- Clark Kent Ervin. Since January 2005, Clark Ervin has served as Director of the Homeland Security Initiative at the Aspen Institute. Mr. Ervin served as the first Inspector General of the U.S. Department of Homeland Security, from January 2003 to December 2004. Prior to his service at DHS, he served as the Inspector General of the U.S. Department of State, from 2001 to 2003. His service in the George W. Bush Administration is preceded by his service as the Associate Director of Policy in the White House Office of National Service in the George H.W. Bush Administration. A native Houstonian, Mr. Ervin served in the state government of Texas from 1995 to 2001, first as Assistant Secretary of State, and then as a Deputy Attorney General. He has practiced law twice in the private sector, with the Houston based firms of Vinson & Elkins, and Locke, Liddell, & Sapp, respectively. Mr. Ervin earned a B.A. degree, cum laude, in Government from Harvard in 1980, an M.A. degree in Politics, Philosophy, and Economics from Oxford University in 1982 as a Rhodes Scholar, and a J. D. degree cum laude from Harvard Law School in 1985. He is the author of the book “Open Target: Where America is Vulnerable to Attack.”
The White House and Republican congressional leadership separately have announced three of the remaining four appointments to the Commission.
“The cost of the war in Iraq has been heartbreaking—in terms of our troops and their families, our diminished military preparedness, our reputation in the world, the actual toll on our treasury, our nation’s deficit, and our economy as a whole,” said Speaker Pelosi. “The billions of dollars wasted by incompetence or fraud only compound the tragedy of the war in Iraq that was initiated on false intelligence. The work of this commission in both Iraq and Afghanistan is vital to our national security, our fiscal health, and our ability to put an end to the system that has allowed taxpayers’ hard-earned dollars to be wasted and diverted away from our national priorities.”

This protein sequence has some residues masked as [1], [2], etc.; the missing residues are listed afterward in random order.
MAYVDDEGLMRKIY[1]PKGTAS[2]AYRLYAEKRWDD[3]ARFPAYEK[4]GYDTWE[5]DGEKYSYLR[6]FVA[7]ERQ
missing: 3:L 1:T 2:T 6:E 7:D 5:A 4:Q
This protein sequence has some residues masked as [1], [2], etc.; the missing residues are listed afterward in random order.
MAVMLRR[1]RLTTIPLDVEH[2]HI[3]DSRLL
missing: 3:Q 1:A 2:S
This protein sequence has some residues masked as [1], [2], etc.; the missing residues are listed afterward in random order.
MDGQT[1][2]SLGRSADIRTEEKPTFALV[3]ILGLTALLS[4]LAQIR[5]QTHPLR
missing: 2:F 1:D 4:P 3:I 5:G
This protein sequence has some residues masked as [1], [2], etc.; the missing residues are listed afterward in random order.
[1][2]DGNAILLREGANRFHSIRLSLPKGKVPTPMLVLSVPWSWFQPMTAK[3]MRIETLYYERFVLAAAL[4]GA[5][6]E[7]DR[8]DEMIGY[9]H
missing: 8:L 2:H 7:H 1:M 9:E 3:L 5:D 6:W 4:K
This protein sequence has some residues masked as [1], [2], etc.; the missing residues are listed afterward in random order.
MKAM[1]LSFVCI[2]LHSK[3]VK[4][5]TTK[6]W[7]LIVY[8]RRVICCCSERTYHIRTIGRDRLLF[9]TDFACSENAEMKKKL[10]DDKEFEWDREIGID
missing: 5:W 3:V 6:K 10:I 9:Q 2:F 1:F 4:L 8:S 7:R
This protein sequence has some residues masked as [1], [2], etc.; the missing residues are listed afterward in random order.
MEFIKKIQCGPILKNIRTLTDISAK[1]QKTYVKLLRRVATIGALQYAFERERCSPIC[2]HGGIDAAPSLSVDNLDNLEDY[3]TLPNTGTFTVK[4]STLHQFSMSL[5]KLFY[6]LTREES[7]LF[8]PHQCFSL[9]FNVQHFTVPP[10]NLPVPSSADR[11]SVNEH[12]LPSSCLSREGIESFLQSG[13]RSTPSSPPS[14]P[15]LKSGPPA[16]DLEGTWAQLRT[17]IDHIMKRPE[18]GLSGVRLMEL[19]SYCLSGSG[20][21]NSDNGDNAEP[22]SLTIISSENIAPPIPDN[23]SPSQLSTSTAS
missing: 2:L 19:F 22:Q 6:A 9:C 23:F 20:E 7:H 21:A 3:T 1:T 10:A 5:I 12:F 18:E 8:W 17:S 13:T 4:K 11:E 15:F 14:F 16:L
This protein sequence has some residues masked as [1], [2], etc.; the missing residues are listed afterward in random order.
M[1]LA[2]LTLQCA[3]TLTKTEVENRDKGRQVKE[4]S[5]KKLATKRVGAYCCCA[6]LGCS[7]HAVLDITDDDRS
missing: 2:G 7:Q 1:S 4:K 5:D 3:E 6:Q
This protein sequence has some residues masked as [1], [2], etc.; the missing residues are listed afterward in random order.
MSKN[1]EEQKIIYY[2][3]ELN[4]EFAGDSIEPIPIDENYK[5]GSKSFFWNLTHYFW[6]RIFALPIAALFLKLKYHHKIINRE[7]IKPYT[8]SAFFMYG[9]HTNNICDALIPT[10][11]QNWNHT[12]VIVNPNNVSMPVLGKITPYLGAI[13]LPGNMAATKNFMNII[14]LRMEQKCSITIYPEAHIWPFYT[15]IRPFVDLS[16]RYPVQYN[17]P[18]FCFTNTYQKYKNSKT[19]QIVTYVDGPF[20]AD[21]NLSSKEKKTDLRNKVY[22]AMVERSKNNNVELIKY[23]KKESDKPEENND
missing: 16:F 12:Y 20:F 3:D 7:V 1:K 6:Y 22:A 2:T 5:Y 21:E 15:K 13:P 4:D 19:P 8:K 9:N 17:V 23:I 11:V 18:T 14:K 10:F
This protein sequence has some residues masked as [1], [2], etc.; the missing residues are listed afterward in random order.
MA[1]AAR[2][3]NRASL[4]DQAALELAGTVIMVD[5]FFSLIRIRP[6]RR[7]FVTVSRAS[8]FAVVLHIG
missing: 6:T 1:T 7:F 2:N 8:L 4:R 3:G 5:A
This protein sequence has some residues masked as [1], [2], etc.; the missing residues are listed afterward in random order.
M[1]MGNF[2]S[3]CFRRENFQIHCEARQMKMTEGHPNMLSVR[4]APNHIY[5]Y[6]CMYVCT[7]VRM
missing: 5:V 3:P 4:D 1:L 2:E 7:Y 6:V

“One of the principal lessons of the marketing and management of the Iraq war has been the importance of accountability and oversight,” said Senator Reid. “This Commission and these new commissioners take that lesson to heart in protecting Americans tax dollars from the waste, fraud and abuse we know are rampant in both U.S. contracts in Iraq and within the Iraqi government. Overseeing – not overlooking – careless wartime contracting is a vital part of our effort to lessen the many devastating costs of this war.”
“These appointments are a major step forward in creating a commission that will improve our government’s contracting practices, increase transparency, and hold accountable those responsible for waste, fraud and abuse,” said Senator Webb. “We will likewise be watching the selections of our colleagues in Congress and the White House to make sure that they perform in consonance with the intentions of this legislation. The work that this Commission will perform during its two-year charter is something American taxpayers both demand and deserve.”
“This is a key step in our mission to target the entrenched practices with wartime contracting that have led to billions of dollars in wasted taxpayer money,” said Senator Mc Caskill
. “I commend Senate Majority Leader Reid and Speaker Pelosi for choosing veterans of oversight and auditing, people who can immediately dive in and get to the core of this abuse and develop strong solutions to stop it.”
For more information on the Commission on Wartime Contracting, visit: http://webb.senate.gov/pdf/wtcontractbg.pdf
To contact any of the new appointees to the Commission, contact Jessica Smith at: 202-228-5185.